Shows for Days
By Douglas Carter Beane
Nutley Little Theatre
47 Erie Place, Nutley
Thursday-Sunday, through April 27. No matinee Easter Sunday.
By GWEN OREL
Love “Fosse/Verdon,” the new series about choreographer Bob Fosse and wife, dancer Gwen Verdon, on FX?
Then you’ll get a kick out of “Shows for Days,” Douglas Carter Beane’s 2015 memory (Genesius, here called Promethius) play-cum-valentine to the amateur theater where he worked as a teenager.
Car, a gay man and playwright (his sexuality matters) in the present, tells the story of the summer of 1973, when he was 14. Think Tom in “The Glass Menagerie.”
Beane, the author of Broadway’s “The Nance” (2013) knows his way around a quip.
“Many are called, but few are called back,” says company founder and Grand Dame Irene (based on Jane Simmon Miller, who founded Genesius in 1971).
Under the direction of Montclair’s Penny Paul, the six-person cast has a ball.
Kristine Stringer hams it up as Irene (it was Patti Lupone at Lincoln Center); Lonzell Wilson smirks as Clive; Judy Wilson delivers deadpan comments as self-described “bull dyke” Sid, the stage manager; Ruth Kliwinski is googly as melodramatic actress Maria; and Rafelle Danta purrs as sexual opportunist actor Damien.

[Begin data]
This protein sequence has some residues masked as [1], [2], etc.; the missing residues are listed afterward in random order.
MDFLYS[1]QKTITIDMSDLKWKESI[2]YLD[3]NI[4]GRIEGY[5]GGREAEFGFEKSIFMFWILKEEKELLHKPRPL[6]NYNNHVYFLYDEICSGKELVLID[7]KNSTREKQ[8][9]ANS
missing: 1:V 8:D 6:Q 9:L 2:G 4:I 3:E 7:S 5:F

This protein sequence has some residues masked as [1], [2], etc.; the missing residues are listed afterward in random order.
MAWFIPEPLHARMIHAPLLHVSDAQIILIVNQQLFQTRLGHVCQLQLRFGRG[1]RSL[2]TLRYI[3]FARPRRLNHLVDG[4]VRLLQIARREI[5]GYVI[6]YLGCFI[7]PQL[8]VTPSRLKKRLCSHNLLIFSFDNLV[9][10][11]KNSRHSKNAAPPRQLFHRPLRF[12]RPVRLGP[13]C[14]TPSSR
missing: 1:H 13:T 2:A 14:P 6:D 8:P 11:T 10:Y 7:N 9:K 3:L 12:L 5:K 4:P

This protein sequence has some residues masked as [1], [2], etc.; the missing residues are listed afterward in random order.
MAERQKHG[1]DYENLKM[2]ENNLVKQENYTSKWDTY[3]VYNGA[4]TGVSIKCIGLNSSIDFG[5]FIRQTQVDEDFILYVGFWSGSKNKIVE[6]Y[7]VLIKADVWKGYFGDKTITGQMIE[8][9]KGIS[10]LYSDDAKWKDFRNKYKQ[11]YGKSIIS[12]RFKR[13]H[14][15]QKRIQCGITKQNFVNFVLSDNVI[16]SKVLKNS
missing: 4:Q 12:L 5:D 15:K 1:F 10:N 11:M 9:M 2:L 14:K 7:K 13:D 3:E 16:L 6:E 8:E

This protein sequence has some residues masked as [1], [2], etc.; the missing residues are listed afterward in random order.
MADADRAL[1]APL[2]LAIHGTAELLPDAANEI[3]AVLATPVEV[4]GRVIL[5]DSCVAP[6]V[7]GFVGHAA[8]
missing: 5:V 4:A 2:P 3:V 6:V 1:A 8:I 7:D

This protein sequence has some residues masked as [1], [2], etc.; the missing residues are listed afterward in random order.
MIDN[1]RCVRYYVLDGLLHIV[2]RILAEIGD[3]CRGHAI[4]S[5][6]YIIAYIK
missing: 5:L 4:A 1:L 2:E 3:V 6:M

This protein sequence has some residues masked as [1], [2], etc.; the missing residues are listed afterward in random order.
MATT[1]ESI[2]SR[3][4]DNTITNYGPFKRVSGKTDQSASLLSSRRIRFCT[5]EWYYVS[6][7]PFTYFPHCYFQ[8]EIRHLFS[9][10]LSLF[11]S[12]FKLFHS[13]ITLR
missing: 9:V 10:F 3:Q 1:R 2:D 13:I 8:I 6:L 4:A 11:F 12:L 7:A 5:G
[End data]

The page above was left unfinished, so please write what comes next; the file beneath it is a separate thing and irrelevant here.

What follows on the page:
Montclair’s Michael Smith-Gallo nimbly inhabits Car, moving between modern snark and the boyish wonder of the kid who joined the company when he wandered in one day to kill time.
Paul writes in the program about learning to drink coffee and wear eyeliner as a teenager at a Long Island summer stock company, and the love of amateur theater shines through (though Prometheus seems more like a non-Equity amateur company, with months-long extensions, based on reviews, than community theaters around here.
But Beane’s plot meanders. Act One centers on the threat of the wrecking ball to the storefront theater (we hear it hilariously crashing, kudos to Sound Designer Keith Raulerson). Irene resorts to blackmail to get another space.
Act Two centers on Car’s sexuality, and a mysterious “whodunnit” leak to the press — which leads to Irene’s triumphant to do challenging work by Beckett, Sophocles, Chekhov. They will not sell out.
For more than an hour we’ve seen a bedraggled crew emote at one another. We never see the serious transformative power of theater, though we hear it talked about. A beautiful call back to “Carousel” in the final scene only works if you know the musical — it’s not previously onstage.
Director Penny Paul stages inventively, especially in a scene where the company glares at a rival troupe in a restaurant. However, all of the actors push too hard. If Paul pulled them in to show quiet truths more often (which each does show at times), the play would work better. Judy Wilson, so funny recently in NLT’s “The Divine Sister,” demonstrates great timing. Smith-Gallo succeeds as a grown man more than as a teen; he seems almost a child. It makes sense as a memory choice, but it makes the sex scene uncomfortable.
Beane’s script is part send-up, part valentine, and those ingredients curdle.
But it’s fun anyway. Lauren Spooner’s 1973 costumes, particularly Irene’s wealthy hippy tunics, are a giggle in themselves.